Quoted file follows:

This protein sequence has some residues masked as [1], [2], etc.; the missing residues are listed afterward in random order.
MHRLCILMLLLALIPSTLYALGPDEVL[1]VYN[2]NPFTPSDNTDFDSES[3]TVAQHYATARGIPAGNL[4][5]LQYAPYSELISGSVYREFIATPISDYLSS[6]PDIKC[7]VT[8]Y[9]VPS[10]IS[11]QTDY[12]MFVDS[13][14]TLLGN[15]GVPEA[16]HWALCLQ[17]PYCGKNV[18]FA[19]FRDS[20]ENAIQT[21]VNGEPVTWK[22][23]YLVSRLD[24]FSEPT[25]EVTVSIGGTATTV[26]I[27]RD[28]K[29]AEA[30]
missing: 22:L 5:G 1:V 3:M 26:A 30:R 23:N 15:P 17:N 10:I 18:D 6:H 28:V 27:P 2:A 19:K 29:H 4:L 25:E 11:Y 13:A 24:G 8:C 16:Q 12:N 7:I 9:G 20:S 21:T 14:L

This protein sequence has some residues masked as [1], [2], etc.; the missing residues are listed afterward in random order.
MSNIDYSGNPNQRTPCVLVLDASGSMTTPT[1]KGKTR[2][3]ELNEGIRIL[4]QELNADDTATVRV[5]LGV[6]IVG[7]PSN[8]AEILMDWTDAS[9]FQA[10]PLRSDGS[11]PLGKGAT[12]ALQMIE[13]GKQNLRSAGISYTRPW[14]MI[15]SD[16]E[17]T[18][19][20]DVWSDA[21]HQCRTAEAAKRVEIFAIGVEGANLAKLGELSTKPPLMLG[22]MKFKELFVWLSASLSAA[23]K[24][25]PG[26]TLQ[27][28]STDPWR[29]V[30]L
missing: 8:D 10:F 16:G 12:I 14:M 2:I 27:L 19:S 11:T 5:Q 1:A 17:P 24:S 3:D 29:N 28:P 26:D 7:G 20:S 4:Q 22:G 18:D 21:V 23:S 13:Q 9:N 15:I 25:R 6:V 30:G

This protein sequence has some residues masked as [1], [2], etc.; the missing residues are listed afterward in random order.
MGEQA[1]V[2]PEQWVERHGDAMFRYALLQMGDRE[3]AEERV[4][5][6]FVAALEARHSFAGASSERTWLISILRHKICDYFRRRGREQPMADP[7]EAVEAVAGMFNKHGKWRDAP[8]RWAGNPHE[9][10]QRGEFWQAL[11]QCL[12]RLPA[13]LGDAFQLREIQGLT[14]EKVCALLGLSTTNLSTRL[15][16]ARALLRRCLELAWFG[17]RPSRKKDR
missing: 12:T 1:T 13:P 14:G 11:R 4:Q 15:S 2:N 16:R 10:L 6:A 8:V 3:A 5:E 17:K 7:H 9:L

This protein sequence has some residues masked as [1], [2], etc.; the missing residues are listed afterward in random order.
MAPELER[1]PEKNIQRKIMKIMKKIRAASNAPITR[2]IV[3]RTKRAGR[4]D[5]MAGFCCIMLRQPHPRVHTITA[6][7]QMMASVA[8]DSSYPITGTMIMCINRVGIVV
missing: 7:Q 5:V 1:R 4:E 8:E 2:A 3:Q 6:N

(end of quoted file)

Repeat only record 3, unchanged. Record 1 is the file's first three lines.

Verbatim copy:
This protein sequence has some residues masked as [1], [2], etc.; the missing residues are listed afterward in random order.
MGEQA[1]V[2]PEQWVERHGDAMFRYALLQMGDRE[3]AEERV[4][5][6]FVAALEARHSFAGASSERTWLISILRHKICDYFRRRGREQPMADP[7]EAVEAVAGMFNKHGKWRDAP[8]RWAGNPHE[9][10]QRGEFWQAL[11]QCL[12]RLPA[13]LGDAFQLREIQGLT[14]EKVCALLGLSTTNLSTRL[15][16]ARALLRRCLELAWFG[17]RPSRKKDR
missing: 12:T 1:T 13:P 14:G 11:R 4:Q 15:S 2:N 16:R 10:L 6:A 8:V 3:A 5:E 17:K 7:H 9:L